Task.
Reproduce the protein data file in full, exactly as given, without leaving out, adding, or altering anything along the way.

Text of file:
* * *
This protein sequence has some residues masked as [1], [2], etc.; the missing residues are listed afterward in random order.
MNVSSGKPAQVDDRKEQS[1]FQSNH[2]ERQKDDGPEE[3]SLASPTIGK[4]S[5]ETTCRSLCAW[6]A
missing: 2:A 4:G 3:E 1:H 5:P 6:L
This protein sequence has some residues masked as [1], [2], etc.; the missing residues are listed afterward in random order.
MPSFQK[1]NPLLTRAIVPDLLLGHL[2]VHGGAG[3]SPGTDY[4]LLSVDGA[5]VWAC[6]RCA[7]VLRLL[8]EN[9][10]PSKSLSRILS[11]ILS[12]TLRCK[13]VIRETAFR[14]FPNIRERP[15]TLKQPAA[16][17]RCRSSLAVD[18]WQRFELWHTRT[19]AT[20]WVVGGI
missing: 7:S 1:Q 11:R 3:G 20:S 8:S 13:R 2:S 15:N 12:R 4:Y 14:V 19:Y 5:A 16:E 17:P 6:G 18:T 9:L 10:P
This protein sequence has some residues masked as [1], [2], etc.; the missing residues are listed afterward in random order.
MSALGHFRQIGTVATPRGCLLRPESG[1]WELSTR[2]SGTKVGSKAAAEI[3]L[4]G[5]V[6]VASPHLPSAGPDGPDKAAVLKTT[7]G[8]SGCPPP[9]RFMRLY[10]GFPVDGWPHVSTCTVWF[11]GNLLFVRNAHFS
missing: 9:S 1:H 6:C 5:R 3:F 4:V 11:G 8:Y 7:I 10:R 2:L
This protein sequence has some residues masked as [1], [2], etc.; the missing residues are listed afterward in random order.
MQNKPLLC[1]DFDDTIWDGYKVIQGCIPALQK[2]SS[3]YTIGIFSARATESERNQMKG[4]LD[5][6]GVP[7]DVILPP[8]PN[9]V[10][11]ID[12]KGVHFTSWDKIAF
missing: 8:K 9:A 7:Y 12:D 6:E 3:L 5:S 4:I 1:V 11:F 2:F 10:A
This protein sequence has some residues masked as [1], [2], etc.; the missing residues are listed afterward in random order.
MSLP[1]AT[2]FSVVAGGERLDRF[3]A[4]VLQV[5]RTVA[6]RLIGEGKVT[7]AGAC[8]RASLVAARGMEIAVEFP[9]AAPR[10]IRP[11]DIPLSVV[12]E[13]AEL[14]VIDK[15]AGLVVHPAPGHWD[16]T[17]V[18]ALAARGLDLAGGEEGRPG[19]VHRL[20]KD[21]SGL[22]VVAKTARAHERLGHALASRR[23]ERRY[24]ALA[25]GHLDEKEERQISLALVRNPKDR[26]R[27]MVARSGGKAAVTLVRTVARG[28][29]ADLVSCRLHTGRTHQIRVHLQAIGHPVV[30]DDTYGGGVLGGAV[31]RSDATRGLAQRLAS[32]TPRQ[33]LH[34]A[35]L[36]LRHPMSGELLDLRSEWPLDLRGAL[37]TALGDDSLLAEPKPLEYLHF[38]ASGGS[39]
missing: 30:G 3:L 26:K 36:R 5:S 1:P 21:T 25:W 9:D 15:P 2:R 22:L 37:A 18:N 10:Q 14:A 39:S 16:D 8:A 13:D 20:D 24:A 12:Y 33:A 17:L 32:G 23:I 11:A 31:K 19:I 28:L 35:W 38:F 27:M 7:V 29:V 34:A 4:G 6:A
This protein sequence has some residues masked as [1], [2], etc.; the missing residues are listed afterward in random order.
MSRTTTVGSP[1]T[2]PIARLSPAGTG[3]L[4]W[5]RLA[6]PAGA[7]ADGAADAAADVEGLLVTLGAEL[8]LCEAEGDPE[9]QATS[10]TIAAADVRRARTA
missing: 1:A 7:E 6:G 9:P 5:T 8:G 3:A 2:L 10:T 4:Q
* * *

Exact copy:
This protein sequence has some residues masked as [1], [2], etc.; the missing residues are listed afterward in random order.
MNVSSGKPAQVDDRKEQS[1]FQSNH[2]ERQKDDGPEE[3]SLASPTIGK[4]S[5]ETTCRSLCAW[6]A
missing: 2:A 4:G 3:E 1:H 5:P 6:L
This protein sequence has some residues masked as [1], [2], etc.; the missing residues are listed afterward in random order.
MPSFQK[1]NPLLTRAIVPDLLLGHL[2]VHGGAG[3]SPGTDY[4]LLSVDGA[5]VWAC[6]RCA[7]VLRLL[8]EN[9][10]PSKSLSRILS[11]ILS[12]TLRCK[13]VIRETAFR[14]FPNIRERP[15]TLKQPAA[16][17]RCRSSLAVD[18]WQRFELWHTRT[19]AT[20]WVVGGI
missing: 7:S 1:Q 11:R 3:G 20:S 8:S 13:R 2:S 15:N 12:R 4:Y 14:V 19:Y 5:A 16:E 17:P 6:G 18:T 9:L 10:P
This protein sequence has some residues masked as [1], [2], etc.; the missing residues are listed afterward in random order.
MSALGHFRQIGTVATPRGCLLRPESG[1]WELSTR[2]SGTKVGSKAAAEI[3]L[4]G[5]V[6]VASPHLPSAGPDGPDKAAVLKTT[7]G[8]SGCPPP[9]RFMRLY[10]GFPVDGWPHVSTCTVWF[11]GNLLFVRNAHFS
missing: 9:S 1:H 6:C 5:R 3:F 4:V 11:G 8:Y 7:I 10:R 2:L
This protein sequence has some residues masked as [1], [2], etc.; the missing residues are listed afterward in random order.
MQNKPLLC[1]DFDDTIWDGYKVIQGCIPALQK[2]SS[3]YTIGIFSARATESERNQMKG[4]LD[5][6]GVP[7]DVILPP[8]PN[9]V[10][11]ID[12]KGVHFTSWDKIAF
missing: 8:K 9:A 7:Y 12:D 6:E 3:L 5:S 4:I 1:V 11:F 2:F 10:A
This protein sequence has some residues masked as [1], [2], etc.; the missing residues are listed afterward in random order.
MSLP[1]AT[2]FSVVAGGERLDRF[3]A[4]VLQV[5]RTVA[6]RLIGEGKVT[7]AGAC[8]RASLVAARGMEIAVEFP[9]AAPR[10]IRP[11]DIPLSVV[12]E[13]AEL[14]VIDK[15]AGLVVHPAPGHWD[16]T[17]V[18]ALAARGLDLAGGEEGRPG[19]VHRL[20]KD[21]SGL[22]VVAKTARAHERLGHALASRR[23]ERRY[24]ALA[25]GHLDEKEERQISLALVRNPKDR[26]R[27]MVARSGGKAAVTLVRTVARG[28][29]ADLVSCRLHTGRTHQIRVHLQAIGHPVV[30]DDTYGGGVLGGAV[31]RSDATRGLAQRLAS[32]TPRQ[33]LH[34]A[35]L[36]LRHPMSGELLDLRSEWPLDLRGAL[37]TALGDDSLLAEPKPLEYLHF[38]ASGGS[39]
missing: 30:G 3:L 26:K 36:R 5:S 1:P 21:T 25:W 9:D 15:P 2:R 22:L 37:A 18:N 10:Q 14:A 39:S 16:D 8:A 13:D 20:D 24:A 12:Y 33:A 17:L 32:G 23:I 11:A 31:K 19:I 28:L 35:W 38:F 27:M 7:V 29:V 34:A 4:G 6:A
This protein sequence has some residues masked as [1], [2], etc.; the missing residues are listed afterward in random order.
MSRTTTVGSP[1]T[2]PIARLSPAGTG[3]L[4]W[5]RLA[6]PAGA[7]ADGAADAAADVEGLLVTLGAEL[8]LCEAEGDPE[9]QATS[10]TIAAADVRRARTA
missing: 1:A 7:E 6:G 9:P 5:T 8:G 3:A 2:L 10:T 4:Q